Kenyans should prepare for an increase in malaria cases as the effects of global warming begin to be felt, a UN agency has warned.
“As the temperatures increase in areas such as Nairobi, which is generally but not entirely free of malaria, the mosquitoes that carry it will certainly be able to breed, which will cause problems with the disease in areas that are not currently plagued by this,” said Mr Tim Kasten, head of the Division of Environmental Policy Implementation at the United Nations Environmental Programme.
He said pollution from industries along the coast could increase with the rise of water levels that have already been predicted by a UN Habitat report.
The rise of water levels along the coast is also expected to increase pollution in the ocean as roads, residential buildings and sewerage systems become affected.
Mr Kasten said both the Government and NGOs involved in environmental work should look at how the infrastructure could be improved to avoid the effects of climate change.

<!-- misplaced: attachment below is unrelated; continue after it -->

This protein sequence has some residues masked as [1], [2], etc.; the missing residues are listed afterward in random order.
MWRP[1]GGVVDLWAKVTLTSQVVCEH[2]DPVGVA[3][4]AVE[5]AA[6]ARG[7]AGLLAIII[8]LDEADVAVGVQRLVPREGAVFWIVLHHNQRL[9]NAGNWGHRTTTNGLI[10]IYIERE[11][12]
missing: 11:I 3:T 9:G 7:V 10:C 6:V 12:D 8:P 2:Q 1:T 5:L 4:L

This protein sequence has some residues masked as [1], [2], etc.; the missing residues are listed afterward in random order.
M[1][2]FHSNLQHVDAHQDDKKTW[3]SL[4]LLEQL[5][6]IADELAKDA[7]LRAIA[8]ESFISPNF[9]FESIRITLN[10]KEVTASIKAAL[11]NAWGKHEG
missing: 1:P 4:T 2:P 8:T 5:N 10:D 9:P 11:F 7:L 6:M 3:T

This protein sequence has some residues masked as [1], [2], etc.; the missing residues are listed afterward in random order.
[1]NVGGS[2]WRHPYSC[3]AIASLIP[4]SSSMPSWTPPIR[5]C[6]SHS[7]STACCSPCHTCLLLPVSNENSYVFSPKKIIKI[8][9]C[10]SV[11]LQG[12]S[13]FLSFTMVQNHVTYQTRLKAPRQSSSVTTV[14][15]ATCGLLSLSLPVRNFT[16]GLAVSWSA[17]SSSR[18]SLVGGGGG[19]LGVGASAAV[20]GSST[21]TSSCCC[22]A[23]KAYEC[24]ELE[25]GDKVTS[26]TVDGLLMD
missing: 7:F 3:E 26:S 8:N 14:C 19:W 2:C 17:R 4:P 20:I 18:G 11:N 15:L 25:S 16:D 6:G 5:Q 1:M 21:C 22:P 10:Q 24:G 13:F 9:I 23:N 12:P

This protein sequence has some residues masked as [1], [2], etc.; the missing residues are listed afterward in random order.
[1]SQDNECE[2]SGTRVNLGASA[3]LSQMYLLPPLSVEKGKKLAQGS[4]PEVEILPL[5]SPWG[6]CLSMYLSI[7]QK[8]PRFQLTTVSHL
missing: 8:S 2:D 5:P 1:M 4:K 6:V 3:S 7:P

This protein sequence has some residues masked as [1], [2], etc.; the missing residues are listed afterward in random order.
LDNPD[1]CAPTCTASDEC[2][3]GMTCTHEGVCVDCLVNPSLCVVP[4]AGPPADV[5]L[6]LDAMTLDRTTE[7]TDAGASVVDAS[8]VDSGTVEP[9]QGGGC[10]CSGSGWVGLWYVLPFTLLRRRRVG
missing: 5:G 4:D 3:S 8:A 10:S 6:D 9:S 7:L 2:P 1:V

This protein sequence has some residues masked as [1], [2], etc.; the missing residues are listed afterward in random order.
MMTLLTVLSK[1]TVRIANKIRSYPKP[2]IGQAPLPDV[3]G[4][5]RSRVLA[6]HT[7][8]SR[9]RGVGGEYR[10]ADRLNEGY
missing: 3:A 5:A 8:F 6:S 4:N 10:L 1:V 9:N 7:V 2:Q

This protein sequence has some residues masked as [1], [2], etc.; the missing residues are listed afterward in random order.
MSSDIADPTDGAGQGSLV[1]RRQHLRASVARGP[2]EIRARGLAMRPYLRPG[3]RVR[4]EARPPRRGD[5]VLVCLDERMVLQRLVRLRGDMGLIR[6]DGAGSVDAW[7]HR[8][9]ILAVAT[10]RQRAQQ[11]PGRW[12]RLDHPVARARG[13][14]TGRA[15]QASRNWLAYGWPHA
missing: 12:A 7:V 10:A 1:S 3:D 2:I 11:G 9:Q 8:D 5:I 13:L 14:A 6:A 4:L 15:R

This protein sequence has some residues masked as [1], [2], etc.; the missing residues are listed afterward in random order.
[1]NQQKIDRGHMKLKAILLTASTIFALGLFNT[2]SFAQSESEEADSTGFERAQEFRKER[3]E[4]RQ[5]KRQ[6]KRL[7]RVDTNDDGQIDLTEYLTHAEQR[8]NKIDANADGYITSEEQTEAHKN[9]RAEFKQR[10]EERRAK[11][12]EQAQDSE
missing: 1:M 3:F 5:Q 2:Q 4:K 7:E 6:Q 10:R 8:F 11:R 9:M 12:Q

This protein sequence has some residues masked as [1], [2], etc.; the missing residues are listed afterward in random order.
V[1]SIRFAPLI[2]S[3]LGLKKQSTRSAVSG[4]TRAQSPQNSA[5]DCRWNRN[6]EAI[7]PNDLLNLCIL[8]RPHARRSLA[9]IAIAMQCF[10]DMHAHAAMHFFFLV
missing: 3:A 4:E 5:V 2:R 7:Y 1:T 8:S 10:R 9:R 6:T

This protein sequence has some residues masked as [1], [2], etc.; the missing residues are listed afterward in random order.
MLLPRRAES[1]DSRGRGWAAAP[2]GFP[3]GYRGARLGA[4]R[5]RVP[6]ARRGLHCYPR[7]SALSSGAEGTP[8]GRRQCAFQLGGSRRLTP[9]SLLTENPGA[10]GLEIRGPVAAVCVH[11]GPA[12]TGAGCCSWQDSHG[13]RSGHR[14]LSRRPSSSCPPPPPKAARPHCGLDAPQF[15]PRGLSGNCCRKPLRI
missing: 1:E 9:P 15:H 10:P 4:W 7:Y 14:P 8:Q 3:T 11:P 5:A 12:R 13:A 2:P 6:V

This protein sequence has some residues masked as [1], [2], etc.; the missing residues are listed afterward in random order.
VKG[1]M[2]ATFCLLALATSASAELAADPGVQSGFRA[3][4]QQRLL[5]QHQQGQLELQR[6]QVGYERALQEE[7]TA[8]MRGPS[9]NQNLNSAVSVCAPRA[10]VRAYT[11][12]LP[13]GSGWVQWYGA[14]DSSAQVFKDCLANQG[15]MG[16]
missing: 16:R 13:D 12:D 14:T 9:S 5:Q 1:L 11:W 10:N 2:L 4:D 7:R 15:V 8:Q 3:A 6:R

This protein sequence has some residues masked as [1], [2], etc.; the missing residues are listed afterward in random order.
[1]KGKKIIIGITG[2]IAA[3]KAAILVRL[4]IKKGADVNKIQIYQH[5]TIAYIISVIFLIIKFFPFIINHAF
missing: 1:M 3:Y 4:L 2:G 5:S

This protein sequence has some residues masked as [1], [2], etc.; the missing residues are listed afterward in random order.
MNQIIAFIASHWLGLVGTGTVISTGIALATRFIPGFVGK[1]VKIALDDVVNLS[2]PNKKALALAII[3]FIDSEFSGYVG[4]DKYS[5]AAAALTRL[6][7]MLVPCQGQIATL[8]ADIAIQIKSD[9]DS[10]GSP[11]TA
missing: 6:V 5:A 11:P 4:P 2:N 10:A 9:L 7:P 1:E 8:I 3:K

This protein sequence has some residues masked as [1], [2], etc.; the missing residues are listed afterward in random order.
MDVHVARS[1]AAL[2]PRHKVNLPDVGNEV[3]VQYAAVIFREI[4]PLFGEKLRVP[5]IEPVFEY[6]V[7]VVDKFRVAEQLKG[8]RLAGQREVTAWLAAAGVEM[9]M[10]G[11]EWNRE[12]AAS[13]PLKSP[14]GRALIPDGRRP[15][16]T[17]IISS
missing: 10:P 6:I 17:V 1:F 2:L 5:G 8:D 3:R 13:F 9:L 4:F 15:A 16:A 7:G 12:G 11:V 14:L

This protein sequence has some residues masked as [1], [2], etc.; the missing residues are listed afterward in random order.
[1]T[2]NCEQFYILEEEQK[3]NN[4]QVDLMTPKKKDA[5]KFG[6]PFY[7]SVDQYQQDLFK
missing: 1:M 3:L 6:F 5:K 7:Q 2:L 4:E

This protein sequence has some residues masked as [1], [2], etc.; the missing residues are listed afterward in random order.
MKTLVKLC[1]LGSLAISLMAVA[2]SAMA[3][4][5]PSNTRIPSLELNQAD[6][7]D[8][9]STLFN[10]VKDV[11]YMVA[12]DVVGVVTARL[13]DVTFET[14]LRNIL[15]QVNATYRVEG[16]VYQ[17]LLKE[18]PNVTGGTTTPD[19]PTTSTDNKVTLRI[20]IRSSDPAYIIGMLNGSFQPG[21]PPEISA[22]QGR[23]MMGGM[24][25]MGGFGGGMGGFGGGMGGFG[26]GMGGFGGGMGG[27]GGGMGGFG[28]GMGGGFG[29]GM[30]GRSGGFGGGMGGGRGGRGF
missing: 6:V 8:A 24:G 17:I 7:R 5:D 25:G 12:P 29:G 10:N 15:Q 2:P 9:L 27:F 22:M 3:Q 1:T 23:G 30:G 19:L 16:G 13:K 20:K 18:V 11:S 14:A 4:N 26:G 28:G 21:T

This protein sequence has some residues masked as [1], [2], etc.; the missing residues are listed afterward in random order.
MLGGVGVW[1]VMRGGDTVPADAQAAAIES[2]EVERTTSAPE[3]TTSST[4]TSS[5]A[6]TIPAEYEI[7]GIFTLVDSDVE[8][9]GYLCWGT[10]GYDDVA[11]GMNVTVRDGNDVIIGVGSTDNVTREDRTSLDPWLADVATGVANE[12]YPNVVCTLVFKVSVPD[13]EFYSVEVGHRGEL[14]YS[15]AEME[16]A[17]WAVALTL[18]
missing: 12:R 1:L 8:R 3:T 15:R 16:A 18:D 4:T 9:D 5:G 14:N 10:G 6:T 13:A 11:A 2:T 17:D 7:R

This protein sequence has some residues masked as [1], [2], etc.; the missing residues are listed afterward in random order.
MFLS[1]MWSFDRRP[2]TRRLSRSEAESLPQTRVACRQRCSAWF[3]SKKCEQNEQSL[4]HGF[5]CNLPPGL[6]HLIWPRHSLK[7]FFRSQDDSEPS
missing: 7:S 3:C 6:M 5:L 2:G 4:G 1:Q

There was already an increase in temperatures and frequent storms in seas, floods and droughts, indications that the effects of global warming were beginning to be felt sooner than earlier predicted.
Mozambique has suffered floods this year, so did Mandera in Kenya a week ago. The latest report from the Inter-governmental Panel on Climate Change says climate change will increase rapidly over the next 50 years if there is no drastic increase in interventions.
Mr Kasten said the full impact of climate change would be felt by 2050, noting that although Africa was not the main cause of environmental pollution, the effects were felt more on the continent than in the rest of the world.
He was addressing a conference on the improvement of environmental education in schools. He said Kenya needed to stop deforestation to secure the country’s water towers.